A top United States general in charge of protecting the southern border says he’s been unable to combat the steady flow of illegal drugs, weapons and people from Central America, and is looking to Congress for urgent help.
Marine Corps Gen. John Kelly, commander of U.S. Southern Command, has asked Congress this year for more money, drones and ships for his mission – a request unlikely to be met. Since October, an influx of nearly 100,000 migrants has made the dangerous journey north from Latin America to the United States border. Most are children, and three-quarters of the unaccompanied minors have traveled thousands of miles from El Salvador, Guatemala and Honduras.
“In comparison to other global threats, the near collapse of societies in the hemisphere with the associated drug and [undocumented immigrant] flow are frequently viewed to be of low importance,” Kelly told Defense One. “Many argue these threats are not existential and do not challenge our national security. I disagree.”
Democrats, always on the lookout for an opportunity to swell the dependency rolls, turn a blind eye to this invasion; their main interest is in normalizing the status of illegals as quickly as possible. Republicans, apparently determined to live up to the caricature of being unable to tell one brown Spanish-speaking person from another, are in a panic that they will lose the Hispanic vote unless they turn a blind eye to what is not only systematic lawlessness but an all-out assault on the sovereignty of the country. Little wonder, then, that federal plans to relocate illegals have been met with vigorous and sometimes rowdy protests by locals.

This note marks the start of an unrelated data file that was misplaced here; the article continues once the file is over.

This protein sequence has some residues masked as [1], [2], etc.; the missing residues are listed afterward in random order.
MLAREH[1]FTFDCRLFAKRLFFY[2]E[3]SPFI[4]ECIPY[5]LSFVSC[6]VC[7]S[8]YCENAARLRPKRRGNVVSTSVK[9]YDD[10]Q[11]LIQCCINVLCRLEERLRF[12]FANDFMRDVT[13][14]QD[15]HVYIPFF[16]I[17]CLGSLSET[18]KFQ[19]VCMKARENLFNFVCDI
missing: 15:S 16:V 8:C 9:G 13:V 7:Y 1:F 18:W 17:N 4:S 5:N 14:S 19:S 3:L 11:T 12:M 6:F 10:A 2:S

There is perhaps no one who appreciates the meaning of a border better than an illegal immigrant. The line that divides the United States from what is south of it is the most significant demarcation in their lives. And while it is no argument for failing to enforce the law, one cannot blame those who are willing to risk and endure so much to escape life in Mexico, Honduras, Guatemala, etc. But we can blame those who fail to enforce the law. We can blame the Obama administration and corrupt law-enforcement officials for actively subverting the law. And we can certainly blame businessmen who encourage chaos, violence, and human trafficking in the service of their own narrow and slightly pathetic interests: Surely, busboys and dishwashers are not so scarce in South Carolina that one must effectively get into bed with the cartels in order to get the tables cleared.
Unhappily, the combination of interests linked to immigration lawlessness — the progressives’ dependency agenda and the Chamber of Commerce’s self-interest — make this a very difficult battle to win. On the matter of illegal immigration, as on so many similar issues, we are effectively governed by criminals.
Asked the host, “Is the priority that we have to do right by these children or do we have to find a way to clamp down on the border?”
“Well, there’s the issue,” said Johnson. “We have to do right by the children. I have personally encountered enough of them to know that we have to do right by the children.”